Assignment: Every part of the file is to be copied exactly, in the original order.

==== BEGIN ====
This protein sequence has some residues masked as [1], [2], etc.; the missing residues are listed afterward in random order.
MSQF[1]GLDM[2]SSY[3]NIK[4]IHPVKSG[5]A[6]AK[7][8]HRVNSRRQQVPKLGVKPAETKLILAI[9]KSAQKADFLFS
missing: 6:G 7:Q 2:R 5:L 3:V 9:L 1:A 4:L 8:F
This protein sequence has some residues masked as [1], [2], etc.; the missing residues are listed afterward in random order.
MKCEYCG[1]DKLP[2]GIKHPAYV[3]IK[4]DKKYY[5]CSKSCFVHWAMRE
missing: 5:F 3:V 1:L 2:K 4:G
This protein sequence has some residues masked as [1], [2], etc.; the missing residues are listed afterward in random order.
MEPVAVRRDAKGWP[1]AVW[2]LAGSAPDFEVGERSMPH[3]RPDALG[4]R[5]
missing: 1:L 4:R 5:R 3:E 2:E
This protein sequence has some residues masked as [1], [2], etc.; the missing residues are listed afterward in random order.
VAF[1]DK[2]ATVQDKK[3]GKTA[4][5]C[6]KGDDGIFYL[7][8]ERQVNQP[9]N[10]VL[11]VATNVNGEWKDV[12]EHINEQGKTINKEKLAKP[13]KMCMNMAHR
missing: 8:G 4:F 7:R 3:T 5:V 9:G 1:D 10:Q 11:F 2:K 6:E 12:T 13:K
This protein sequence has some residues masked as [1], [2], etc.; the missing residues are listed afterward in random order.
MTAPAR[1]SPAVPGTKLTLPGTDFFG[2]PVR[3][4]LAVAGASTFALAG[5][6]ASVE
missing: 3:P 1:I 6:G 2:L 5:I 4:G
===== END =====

This protein sequence has some residues masked as [1], [2], etc.; the missing residues are listed afterward in random order.
MSQF[1]GLDM[2]SSY[3]NIK[4]IHPVKSG[5]A[6]AK[7][8]HRVNSRRQQVPKLGVKPAETKLILAI[9]KSAQKADFLFS
missing: 6:G 7:Q 2:R 5:L 3:V 9:L 1:A 4:L 8:F
This protein sequence has some residues masked as [1], [2], etc.; the missing residues are listed afterward in random order.
MKCEYCG[1]DKLP[2]GIKHPAYV[3]IK[4]DKKYY[5]CSKSCFVHWAMRE
missing: 5:F 3:V 1:L 2:K 4:G
This protein sequence has some residues masked as [1], [2], etc.; the missing residues are listed afterward in random order.
MEPVAVRRDAKGWP[1]AVW[2]LAGSAPDFEVGERSMPH[3]RPDALG[4]R[5]
missing: 1:L 4:R 5:R 3:E 2:E
This protein sequence has some residues masked as [1], [2], etc.; the missing residues are listed afterward in random order.
VAF[1]DK[2]ATVQDKK[3]GKTA[4][5]C[6]KGDDGIFYL[7][8]ERQVNQP[9]N[10]VL[11]VATNVNGEWKDV[12]EHINEQGKTINKEKLAKP[13]KMCMNMAHR
missing: 8:G 4:F 7:R 3:T 5:V 9:G 1:D 10:Q 11:F 2:K 6:E 12:T 13:K
This protein sequence has some residues masked as [1], [2], etc.; the missing residues are listed afterward in random order.
MTAPAR[1]SPAVPGTKLTLPGTDFFG[2]PVR[3][4]LAVAGASTFALAG[5][6]ASVE
missing: 3:P 1:I 6:G 2:L 5:I 4:G